How can Goldman & Rosenthal Attorneys At Law Help You Avoid Paying too much in Spousal Support?

There is simply no way to avoid the fact that, for most people, the process of divorce is highly emotional and even traumatic. Unfortunately, there are a number of decisions that must be made and actions taken during this process. If emotion is allowed to override the practical realities of these decisions and actions, the results can have lifetime negative consequences.

Getting the Facts and Taking Precautions

Because of these realities, divorce is a legal process that requires rational planning and reasoned decisions. While it may be very difficult for an individual to take this disciplined approach, having the right legal advisers is of great value.

Lawyers such as those at Goldman & Rosenthal Attorneys have dealt with many different divorce cases and understand the issues involved with fair and equitable settlements.

These items will include many financial topics, such as:

  • Child custody and support
  • Property divisions
  • Alimony and spousal support


The decisions made in each of these cases will impact monthly financial commitments for months and years to come, even into the retirement years. Moreover, once the final divorce decree is entered, it is expensive to make any attempts to adjust those commitments and payments.

The Role of Spousal Support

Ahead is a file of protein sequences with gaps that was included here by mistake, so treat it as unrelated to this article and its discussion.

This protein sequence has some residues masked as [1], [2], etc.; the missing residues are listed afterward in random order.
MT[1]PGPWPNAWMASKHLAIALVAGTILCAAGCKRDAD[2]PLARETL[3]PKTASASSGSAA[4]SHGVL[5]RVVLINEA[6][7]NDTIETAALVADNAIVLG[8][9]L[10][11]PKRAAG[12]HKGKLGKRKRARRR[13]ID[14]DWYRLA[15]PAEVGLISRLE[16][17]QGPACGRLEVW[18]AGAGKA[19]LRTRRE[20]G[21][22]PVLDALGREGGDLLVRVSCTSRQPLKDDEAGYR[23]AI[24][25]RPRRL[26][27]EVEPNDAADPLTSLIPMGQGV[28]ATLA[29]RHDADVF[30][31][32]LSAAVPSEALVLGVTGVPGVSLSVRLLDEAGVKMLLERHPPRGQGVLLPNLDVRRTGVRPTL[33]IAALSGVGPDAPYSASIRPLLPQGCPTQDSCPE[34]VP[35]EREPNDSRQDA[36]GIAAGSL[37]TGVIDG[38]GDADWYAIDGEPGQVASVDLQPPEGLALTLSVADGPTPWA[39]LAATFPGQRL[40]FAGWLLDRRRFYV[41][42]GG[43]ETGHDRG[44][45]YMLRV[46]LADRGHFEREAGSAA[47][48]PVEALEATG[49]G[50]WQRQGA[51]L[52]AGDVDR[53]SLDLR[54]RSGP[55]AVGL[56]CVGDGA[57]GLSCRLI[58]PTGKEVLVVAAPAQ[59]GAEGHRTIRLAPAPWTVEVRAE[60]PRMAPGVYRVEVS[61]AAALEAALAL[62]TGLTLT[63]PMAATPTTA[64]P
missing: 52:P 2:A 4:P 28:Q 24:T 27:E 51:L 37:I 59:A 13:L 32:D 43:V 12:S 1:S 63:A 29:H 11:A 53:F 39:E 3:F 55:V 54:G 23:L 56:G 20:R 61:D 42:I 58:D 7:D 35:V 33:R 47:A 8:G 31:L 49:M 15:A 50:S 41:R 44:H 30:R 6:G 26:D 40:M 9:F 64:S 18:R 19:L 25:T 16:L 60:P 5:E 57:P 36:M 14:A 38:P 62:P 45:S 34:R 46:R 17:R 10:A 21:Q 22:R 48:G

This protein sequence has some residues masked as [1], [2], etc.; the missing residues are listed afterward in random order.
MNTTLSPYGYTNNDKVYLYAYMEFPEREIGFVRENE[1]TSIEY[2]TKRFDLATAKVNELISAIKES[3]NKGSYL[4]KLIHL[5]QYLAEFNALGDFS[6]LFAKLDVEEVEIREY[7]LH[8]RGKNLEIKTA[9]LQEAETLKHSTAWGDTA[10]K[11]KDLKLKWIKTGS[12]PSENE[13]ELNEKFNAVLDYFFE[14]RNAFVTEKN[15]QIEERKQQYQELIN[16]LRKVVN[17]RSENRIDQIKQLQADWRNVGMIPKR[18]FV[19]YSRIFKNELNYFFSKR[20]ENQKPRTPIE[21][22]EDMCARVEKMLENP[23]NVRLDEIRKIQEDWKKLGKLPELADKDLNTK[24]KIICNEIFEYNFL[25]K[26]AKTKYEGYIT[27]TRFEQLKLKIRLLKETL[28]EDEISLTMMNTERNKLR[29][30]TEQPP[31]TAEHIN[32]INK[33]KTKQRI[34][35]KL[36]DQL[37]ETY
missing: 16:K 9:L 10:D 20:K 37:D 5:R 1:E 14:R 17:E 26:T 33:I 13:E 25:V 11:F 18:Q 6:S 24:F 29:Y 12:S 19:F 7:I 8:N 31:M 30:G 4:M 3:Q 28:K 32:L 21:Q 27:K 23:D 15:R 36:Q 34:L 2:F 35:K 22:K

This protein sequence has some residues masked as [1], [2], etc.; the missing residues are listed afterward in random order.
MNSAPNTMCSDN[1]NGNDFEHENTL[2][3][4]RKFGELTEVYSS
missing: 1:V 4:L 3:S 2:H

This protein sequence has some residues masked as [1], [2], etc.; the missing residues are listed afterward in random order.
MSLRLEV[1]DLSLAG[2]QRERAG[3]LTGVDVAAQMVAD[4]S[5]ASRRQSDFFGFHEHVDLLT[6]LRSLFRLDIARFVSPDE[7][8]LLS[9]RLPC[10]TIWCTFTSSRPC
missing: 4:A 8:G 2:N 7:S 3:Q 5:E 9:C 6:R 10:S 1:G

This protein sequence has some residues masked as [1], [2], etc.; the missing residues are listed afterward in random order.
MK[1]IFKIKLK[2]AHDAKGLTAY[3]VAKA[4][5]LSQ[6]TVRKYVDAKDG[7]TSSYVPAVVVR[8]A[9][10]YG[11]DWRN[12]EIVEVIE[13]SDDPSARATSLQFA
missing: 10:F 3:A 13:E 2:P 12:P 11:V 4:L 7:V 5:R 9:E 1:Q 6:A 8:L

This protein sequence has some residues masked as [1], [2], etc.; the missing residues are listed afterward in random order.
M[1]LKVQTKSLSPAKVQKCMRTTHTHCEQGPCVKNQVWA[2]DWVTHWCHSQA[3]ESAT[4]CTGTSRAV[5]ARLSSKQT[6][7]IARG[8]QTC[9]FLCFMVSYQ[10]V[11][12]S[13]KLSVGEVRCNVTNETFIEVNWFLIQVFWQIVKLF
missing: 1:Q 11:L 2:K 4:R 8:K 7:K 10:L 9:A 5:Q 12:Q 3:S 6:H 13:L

While most people have heard the term alimony, few understand the role of spousal support. While the terms are interchangeable in most states, the reality is that neither alimony nor spousal support is automatic or required with every divorce.

The concept behind spousal support is to provide a financial bridge that allows one spouse to both maintain a certain standard of living and develop the training and resources necessary to support themselves. Most often, these payments are made by the primary wage-earner to the spouse who was unemployed or underemployed during the marriage.

While many states have formulas that form the basis for the amount of spousal support to be paid, Ohio does not. In Ohio, the amount ordered to be paid is a subjective issue determined by the judge following the presentation and consideration of extensive evidence.

Determining the spousal support number is very important to both parties. The paying party may be required to pay an amount for 20 years or more. Even if the term of payment is shorter, a difference of $200 or $300 a month can mean tens or even hundreds of thousands of dollars in total payments.

The firm of Goldman & Rosenthal can help with all aspects of a divorce, with a special focus on the financial implications of the decisions made.